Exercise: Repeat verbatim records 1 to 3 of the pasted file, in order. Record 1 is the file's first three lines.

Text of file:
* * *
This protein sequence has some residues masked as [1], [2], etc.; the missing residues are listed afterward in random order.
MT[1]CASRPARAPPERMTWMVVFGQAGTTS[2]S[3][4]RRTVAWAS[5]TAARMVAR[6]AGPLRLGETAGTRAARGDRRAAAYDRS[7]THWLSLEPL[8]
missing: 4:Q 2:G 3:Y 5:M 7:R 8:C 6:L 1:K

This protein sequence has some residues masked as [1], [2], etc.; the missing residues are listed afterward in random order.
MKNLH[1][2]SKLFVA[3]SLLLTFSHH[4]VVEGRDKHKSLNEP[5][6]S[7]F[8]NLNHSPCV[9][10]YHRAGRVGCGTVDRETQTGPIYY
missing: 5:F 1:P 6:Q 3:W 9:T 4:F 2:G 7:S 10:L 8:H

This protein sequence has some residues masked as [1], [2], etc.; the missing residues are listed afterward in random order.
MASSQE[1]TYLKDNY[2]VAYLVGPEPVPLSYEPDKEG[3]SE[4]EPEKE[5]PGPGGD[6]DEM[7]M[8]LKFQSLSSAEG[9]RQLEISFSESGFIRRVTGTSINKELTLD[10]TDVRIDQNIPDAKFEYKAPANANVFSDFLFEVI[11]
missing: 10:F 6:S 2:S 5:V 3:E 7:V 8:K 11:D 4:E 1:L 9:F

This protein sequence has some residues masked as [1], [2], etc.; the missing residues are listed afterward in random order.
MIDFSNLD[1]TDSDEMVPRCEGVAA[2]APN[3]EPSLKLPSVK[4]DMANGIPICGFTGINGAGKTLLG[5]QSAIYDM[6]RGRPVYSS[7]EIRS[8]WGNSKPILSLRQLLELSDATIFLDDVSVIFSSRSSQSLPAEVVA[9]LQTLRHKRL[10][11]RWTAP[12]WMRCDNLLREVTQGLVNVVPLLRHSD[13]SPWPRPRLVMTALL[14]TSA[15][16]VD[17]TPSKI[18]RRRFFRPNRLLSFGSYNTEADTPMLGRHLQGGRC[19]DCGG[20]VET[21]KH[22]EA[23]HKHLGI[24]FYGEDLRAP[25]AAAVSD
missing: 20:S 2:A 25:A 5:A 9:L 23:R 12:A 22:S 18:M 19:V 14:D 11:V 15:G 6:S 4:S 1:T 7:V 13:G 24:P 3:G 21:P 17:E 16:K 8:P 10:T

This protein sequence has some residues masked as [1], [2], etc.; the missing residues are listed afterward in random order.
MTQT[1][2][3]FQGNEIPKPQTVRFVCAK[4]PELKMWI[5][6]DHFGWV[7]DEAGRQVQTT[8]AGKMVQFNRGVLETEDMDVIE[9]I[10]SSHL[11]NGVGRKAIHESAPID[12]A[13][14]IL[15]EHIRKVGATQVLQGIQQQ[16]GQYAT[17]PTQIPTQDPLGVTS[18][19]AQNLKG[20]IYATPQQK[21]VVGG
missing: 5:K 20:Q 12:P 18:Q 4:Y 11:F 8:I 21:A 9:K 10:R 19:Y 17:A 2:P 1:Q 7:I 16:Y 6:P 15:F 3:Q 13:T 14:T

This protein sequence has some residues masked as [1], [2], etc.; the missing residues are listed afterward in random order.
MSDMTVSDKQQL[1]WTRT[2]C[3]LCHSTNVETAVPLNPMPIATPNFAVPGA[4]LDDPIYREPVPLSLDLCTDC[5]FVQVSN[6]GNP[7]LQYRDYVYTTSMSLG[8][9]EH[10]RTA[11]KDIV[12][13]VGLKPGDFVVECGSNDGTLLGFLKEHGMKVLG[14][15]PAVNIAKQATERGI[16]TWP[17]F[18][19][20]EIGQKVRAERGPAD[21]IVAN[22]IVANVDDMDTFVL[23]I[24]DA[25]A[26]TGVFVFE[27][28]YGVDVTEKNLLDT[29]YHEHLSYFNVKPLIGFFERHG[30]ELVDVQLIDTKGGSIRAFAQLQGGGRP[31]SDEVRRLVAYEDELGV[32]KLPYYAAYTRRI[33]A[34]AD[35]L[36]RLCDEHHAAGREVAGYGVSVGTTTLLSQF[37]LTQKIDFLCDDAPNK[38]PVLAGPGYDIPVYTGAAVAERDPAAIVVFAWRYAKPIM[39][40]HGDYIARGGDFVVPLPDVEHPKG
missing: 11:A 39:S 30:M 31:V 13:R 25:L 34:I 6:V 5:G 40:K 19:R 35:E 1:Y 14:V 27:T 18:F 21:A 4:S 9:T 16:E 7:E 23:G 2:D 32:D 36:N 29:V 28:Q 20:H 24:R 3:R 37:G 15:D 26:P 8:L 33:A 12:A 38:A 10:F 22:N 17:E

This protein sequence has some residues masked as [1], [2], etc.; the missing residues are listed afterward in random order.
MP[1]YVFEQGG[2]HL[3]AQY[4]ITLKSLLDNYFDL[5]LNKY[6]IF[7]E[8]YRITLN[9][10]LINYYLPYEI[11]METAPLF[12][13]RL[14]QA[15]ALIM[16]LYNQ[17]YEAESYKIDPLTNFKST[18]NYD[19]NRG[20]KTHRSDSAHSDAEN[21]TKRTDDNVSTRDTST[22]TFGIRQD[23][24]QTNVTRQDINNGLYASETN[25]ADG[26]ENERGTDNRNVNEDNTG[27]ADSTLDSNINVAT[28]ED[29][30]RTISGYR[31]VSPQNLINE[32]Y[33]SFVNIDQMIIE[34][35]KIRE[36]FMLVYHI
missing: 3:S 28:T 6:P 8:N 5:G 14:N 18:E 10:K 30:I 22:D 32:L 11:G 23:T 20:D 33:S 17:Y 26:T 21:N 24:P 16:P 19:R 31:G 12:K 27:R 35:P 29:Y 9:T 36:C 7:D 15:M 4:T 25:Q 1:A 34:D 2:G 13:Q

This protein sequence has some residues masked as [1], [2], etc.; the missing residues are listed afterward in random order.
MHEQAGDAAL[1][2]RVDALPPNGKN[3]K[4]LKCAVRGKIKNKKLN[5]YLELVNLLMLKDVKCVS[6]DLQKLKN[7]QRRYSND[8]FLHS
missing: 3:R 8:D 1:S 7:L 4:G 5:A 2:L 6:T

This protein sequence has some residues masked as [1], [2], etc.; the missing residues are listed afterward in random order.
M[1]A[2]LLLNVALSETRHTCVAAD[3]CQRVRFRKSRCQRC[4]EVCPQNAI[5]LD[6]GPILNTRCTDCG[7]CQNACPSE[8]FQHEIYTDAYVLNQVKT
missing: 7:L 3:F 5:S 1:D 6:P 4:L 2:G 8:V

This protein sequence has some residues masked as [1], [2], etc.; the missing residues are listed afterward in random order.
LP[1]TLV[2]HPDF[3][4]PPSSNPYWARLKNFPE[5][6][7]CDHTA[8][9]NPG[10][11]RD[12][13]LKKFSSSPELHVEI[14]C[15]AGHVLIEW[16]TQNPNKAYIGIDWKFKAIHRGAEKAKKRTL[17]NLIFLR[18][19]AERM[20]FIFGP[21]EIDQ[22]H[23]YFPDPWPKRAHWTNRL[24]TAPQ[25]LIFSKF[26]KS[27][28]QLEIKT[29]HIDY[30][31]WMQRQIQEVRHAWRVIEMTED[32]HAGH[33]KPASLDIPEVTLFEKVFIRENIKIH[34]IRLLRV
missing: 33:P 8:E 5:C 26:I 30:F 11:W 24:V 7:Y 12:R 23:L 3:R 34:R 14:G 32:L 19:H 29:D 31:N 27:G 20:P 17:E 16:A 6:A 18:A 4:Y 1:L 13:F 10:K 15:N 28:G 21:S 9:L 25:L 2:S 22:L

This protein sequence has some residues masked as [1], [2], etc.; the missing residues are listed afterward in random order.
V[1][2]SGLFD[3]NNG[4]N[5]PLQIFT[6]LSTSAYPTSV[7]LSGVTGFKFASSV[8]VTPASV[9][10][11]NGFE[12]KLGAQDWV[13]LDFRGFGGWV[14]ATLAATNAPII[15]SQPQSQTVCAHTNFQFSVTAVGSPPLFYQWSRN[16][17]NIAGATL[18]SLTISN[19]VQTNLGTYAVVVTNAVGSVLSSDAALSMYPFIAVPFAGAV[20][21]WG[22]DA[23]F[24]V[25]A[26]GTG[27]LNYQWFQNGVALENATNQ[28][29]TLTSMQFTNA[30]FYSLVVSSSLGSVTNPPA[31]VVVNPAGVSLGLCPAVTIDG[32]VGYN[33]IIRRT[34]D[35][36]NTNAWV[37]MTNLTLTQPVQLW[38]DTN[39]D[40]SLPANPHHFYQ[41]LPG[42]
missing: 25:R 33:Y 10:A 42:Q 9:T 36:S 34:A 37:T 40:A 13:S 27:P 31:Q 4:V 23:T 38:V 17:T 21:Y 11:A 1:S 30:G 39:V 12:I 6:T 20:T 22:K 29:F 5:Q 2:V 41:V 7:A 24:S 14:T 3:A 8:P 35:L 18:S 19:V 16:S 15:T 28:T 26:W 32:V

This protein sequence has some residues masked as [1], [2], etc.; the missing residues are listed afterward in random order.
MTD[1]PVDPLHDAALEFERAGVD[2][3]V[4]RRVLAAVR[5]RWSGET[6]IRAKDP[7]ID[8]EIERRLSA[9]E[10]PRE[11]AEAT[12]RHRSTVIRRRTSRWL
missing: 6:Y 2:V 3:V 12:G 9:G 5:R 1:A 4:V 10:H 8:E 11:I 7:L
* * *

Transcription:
This protein sequence has some residues masked as [1], [2], etc.; the missing residues are listed afterward in random order.
MT[1]CASRPARAPPERMTWMVVFGQAGTTS[2]S[3][4]RRTVAWAS[5]TAARMVAR[6]AGPLRLGETAGTRAARGDRRAAAYDRS[7]THWLSLEPL[8]
missing: 4:Q 2:G 3:Y 5:M 7:R 8:C 6:L 1:K

This protein sequence has some residues masked as [1], [2], etc.; the missing residues are listed afterward in random order.
MKNLH[1][2]SKLFVA[3]SLLLTFSHH[4]VVEGRDKHKSLNEP[5][6]S[7]F[8]NLNHSPCV[9][10]YHRAGRVGCGTVDRETQTGPIYY
missing: 5:F 1:P 6:Q 3:W 9:T 4:F 2:G 7:S 10:L 8:H

This protein sequence has some residues masked as [1], [2], etc.; the missing residues are listed afterward in random order.
MASSQE[1]TYLKDNY[2]VAYLVGPEPVPLSYEPDKEG[3]SE[4]EPEKE[5]PGPGGD[6]DEM[7]M[8]LKFQSLSSAEG[9]RQLEISFSESGFIRRVTGTSINKELTLD[10]TDVRIDQNIPDAKFEYKAPANANVFSDFLFEVI[11]
missing: 10:F 6:S 2:S 5:V 3:E 7:V 8:K 11:D 4:E 1:L 9:F